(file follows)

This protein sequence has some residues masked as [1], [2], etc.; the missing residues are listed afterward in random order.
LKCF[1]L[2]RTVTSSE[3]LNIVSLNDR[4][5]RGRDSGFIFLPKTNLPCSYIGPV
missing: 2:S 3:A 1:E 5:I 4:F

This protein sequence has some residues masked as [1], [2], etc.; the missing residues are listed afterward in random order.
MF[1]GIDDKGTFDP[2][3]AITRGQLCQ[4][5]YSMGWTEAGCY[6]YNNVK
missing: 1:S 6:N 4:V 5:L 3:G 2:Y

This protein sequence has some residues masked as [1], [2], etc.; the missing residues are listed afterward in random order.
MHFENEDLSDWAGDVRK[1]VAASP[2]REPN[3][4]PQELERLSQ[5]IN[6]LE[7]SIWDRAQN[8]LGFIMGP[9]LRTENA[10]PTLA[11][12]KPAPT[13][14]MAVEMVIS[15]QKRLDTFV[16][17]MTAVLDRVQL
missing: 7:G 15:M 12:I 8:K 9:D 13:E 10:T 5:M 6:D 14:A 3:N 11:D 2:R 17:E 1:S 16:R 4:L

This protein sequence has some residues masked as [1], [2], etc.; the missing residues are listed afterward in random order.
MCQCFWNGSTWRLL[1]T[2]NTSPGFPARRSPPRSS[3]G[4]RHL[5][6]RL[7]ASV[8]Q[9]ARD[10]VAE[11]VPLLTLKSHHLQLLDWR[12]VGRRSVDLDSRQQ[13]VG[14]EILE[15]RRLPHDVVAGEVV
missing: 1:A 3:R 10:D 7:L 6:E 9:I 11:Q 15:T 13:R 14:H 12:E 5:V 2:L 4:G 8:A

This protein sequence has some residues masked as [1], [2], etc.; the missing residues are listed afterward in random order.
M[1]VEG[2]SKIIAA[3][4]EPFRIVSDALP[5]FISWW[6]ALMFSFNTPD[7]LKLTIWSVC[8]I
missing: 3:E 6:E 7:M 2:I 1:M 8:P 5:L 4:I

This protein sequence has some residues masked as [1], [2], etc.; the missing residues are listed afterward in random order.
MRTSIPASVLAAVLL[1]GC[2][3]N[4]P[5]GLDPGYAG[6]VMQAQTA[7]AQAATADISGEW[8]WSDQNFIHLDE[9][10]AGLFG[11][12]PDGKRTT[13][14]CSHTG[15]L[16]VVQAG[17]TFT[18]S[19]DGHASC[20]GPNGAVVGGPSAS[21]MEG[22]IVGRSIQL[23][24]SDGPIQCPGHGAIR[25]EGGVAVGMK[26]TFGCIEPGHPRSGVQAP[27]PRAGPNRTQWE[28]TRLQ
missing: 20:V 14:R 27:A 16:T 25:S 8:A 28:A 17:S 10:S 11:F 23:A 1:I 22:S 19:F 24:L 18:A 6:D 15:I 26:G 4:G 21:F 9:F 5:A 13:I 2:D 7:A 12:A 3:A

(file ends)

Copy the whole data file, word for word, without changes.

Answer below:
This protein sequence has some residues masked as [1], [2], etc.; the missing residues are listed afterward in random order.
LKCF[1]L[2]RTVTSSE[3]LNIVSLNDR[4][5]RGRDSGFIFLPKTNLPCSYIGPV
missing: 2:S 3:A 1:E 5:I 4:F

This protein sequence has some residues masked as [1], [2], etc.; the missing residues are listed afterward in random order.
MF[1]GIDDKGTFDP[2][3]AITRGQLCQ[4][5]YSMGWTEAGCY[6]YNNVK
missing: 1:S 6:N 4:V 5:L 3:G 2:Y

This protein sequence has some residues masked as [1], [2], etc.; the missing residues are listed afterward in random order.
MHFENEDLSDWAGDVRK[1]VAASP[2]REPN[3][4]PQELERLSQ[5]IN[6]LE[7]SIWDRAQN[8]LGFIMGP[9]LRTENA[10]PTLA[11][12]KPAPT[13][14]MAVEMVIS[15]QKRLDTFV[16][17]MTAVLDRVQL
missing: 7:G 15:M 12:I 8:K 9:D 13:E 10:T 5:M 6:D 14:A 3:N 11:D 2:R 17:E 1:S 16:R 4:L

This protein sequence has some residues masked as [1], [2], etc.; the missing residues are listed afterward in random order.
MCQCFWNGSTWRLL[1]T[2]NTSPGFPARRSPPRSS[3]G[4]RHL[5][6]RL[7]ASV[8]Q[9]ARD[10]VAE[11]VPLLTLKSHHLQLLDWR[12]VGRRSVDLDSRQQ[13]VG[14]EILE[15]RRLPHDVVAGEVV
missing: 1:A 3:R 10:D 7:L 6:E 9:I 11:Q 15:T 13:R 14:H 12:E 5:V 2:L 4:G 8:A

This protein sequence has some residues masked as [1], [2], etc.; the missing residues are listed afterward in random order.
M[1]VEG[2]SKIIAA[3][4]EPFRIVSDALP[5]FISWW[6]ALMFSFNTPD[7]LKLTIWSVC[8]I
missing: 3:E 6:E 7:M 2:I 1:M 8:P 5:L 4:I

This protein sequence has some residues masked as [1], [2], etc.; the missing residues are listed afterward in random order.
MRTSIPASVLAAVLL[1]GC[2][3]N[4]P[5]GLDPGYAG[6]VMQAQTA[7]AQAATADISGEW[8]WSDQNFIHLDE[9][10]AGLFG[11][12]PDGKRTT[13][14]CSHTG[15]L[16]VVQAG[17]TFT[18]S[19]DGHASC[20]GPNGAVVGGPSAS[21]MEG[22]IVGRSIQL[23][24]SDGPIQCPGHGAIR[25]EGGVAVGMK[26]TFGCIEPGHPRSGVQAP[27]PRAGPNRTQWE[28]TRLQ
missing: 20:V 14:R 27:A 16:T 25:S 8:A 28:A 17:S 10:S 11:F 23:A 1:I 22:S 19:F 24:L 18:A 6:D 15:I 26:G 4:G 21:F 9:F 5:A 13:I 2:D 7:A 12:A 3:A